The result is a four-note (mi-do-sol-di) “experiment” that gives musical form to the rhythms and sounds of highly innovative industrial structures, such as the Pirelli site in Settimo Torinese – a “beautiful factory” designed to be transparent, welcoming and sustainable with a central core surrounded by 400 cherry trees that inspired its name as the “factory in the cherry orchard”. All designed by Renzo Piano, an architect particularly attentive to light, beauty, the environment and, of course, very receptive to music.
This “beautiful factory” is not a cosmetic operation. Far from it. It is a return to the idea of the industrial workplace as the inspiration for a major cultural project that interprets a time and underlines its changes; an economic operation but also a social choice, a strong assertion of the business culture. A “polytechnic culture” of doing well. And wellbeing.
In this process the music of the Canto della fabbrica is an essential chapter. Of incredible range, full of convergences and contrasts. The music is the epitome of immateriality: notes that inhabit the air and the soul. While the factory is the epitome of materiality: machines, iron, rubber, weight, product. The contrast is only partial, however. Because a factory is not only its machines, but the ideas that surround them, the passions that originate there and inspire it, the moods that accompany the rhythms, the creativity that marks it evolution. From materiality we return to the realms of the immaterial, an increasingly common trend in times of digital factories, bits and data. And the common language, between music and factory, lies in another dimension of creative and productive thought: mathematics. For industrial machines. The work of research and production. And the construction of sound, developing the lessons of Bach with a contemporary twist.
The themes that inspired the Canto are described by the composer Di Fiore: “The factory as a manmade location that intervenes in the natural environment to create a workplace, and where knowledge and shared work must come together harmoniously in a final product: the music. The silent dance of the robots, with the mechanical grace of their movements that is so foreign to the natural gestures of humans; the dark depths from which the chemical mixture that must be transformed into the end product is obtained; and the coexistence of the old and the new, human toil and robots that appear unperturbed and indefatigable, archaic industrial machines and next-generation computers. This is what I tried to represent in the music: as if taking an original idea or cell (in this specific case the notes mi-do-sol-di) and, by transforming and processing it, creating something that does not lose contact with the generating element but follows the various ramifications, sometimes contradictory or contrasting, that a development process can have.”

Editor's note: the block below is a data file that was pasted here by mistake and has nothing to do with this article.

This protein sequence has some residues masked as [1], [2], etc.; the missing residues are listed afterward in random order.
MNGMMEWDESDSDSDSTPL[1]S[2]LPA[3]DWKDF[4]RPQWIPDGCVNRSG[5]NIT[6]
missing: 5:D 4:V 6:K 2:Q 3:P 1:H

Music and community. Creativity. And rigorous interpretation and execution. Dialectic. Thanks to which the culture of the factory finds its musical representation. Violinist Accardo completes the story: “We experimented with sounds and harmonies. And reiterated the importance of “using your hands”, touching the material, in this case musical, instrumental, shaping it according to the characteristics of the performers, reviving an old maxim. The close relationship between composer and performer is a key element in the creation of music.”
Factory work, manufacturing, is also about “using your hands”. An extraordinary convergence of creativity. Work and sound. In intense harmony.